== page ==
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It’s a reality now! On 27th September 2013, Law 14/2013, on support for entrepreneurs and their internalisation was presented. Article 18 of said Law indicated that companies’ books must be legalised electronically, with supports on discs and paper being rendered invalid. This refers to the Accounting Books, Minutes and Shareholders’ Books.

Despite this, there have been many, perhaps too many, Companies Registries that, for a long time, turning a deaf ear to this Law, have allowed the legalisation of physical books, and have even rejected the filing of digital books.

In other words, the book legalisation system has stopped working as we knew it. From now on legalisations may only be presented by electronic means, at least in the province of Malaga, since the capital’s Companies Registry has stated so itself.

It should be remembered that, according to the wording of the aforementioned Article 18 of the Law on Entrepreneurs, it should not be compulsory to submit shareholders and minutes’ books by electronic means.

At the time, members of the Spanish Association of Tax Advisors (AEDAF), through our head office, even consulted the General Directorate of Registries and Notaries (DGRN) and the Spanish Association of Registrars with the intention of unifying the criteria. In the absence of a response, each Registrar opted for the system that best suited them in each case and, in the case of Malaga, as mentioned above, the capital has decided to opt for the filing of all books in electronic format.

This novelty implies that the physical books should be closed and submitted electronically. With accounting books (log book, profit and loss account, balance sheet or annual accounts…), there is no problem, since they have been filed electronically (voluntarily) for several years now, using the software available to users of the Companies Registry’s website: www.registradores.org

It’s a different story for minutes and shareholders’ books, in which we are faced with many novelties, uncertainty, but most of all many questions… How do I close the physical books? Do I need to make a certification and register it before opening the new electronic book? Which formats are accepted by the Registry for legalisation? How do I send the books?… and many more questions.

We are going to try to answer these questions below, indicating the steps to follow to legalise said books:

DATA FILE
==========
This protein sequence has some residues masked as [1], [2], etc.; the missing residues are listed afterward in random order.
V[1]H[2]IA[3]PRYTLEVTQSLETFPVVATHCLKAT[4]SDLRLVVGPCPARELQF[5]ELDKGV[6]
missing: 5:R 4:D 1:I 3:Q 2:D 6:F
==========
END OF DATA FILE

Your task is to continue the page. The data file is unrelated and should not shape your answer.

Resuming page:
1. Firstly, physical books must be closed through the corresponding note that must be added to it. Therefore, a document must be created informing that on the agreed date the physical book will be closed. This document does not require a certified signature, as it will not be submitted to the Registry.
  2. Secondly, a certification must be completed in which the Director(s) notify that the physical books have been closed. This certification must be sent along with the copy of all of the minutes from the previous financial year, in the case of the minutes’ book, and with the information of the shareholders’ book, in the case of the shareholders’ book.

It is important to bear in mind that to open the new shareholders’ book, it will be sufficient to create an Excel table including the shareholder’s number, name, Spanish ID number (DNI) or Foreigners’ ID number (NIE), age, address, town, start date, end date and percentage of shareholding.

Once the shareholders and minutes’ books have been created, the data for both can be generated. This does not have to be carried out separately, since the data can be generated together through the LEGALIA programme, which can be downloaded from the website www.registradores.org (https://www.registradores.org/registroVirtual/descargas.do -> Legalización de libros -> Programas ->   Legalización digital de libros (Legalia 2014)).

Once the corresponding file has been generated, it must be sent through the Companies’ Registry website using a valid electronic certificate, such as the one we use at Ruiz Ballesteros Abogados y Asesores Fiscales for our clients.

Lastly, allow us to make some recommendations and/or useful practices which may make the job easier:

  • In the case of “newly established companies”, all of the above is irrelevant, since they must file books electronically from the beginning and do not need to go through this process of closures and new registrations.
  • The same will occur with companies which, although they are not newly established, have never legalised their minutes and shareholders’ books.
  • On the other hand, and in this case referring exclusively to the shareholders’ books, it is recommended to carry out the legalisation only for the financial years in which a change has occurred.
  • With regards to the filing of minutes’ books, it is necessary to scan all the minutes that are in the physical book and add the relevant note of closing the physical book to the same document, putting first the note and then the minutes.

Undoubtedly, these steps will be our daily bread until we manage to update our clients’ corporate situation. We encourage you to start the procedure and, of course, if you have any doubts… here at Ruiz Ballesteros we can advise you.

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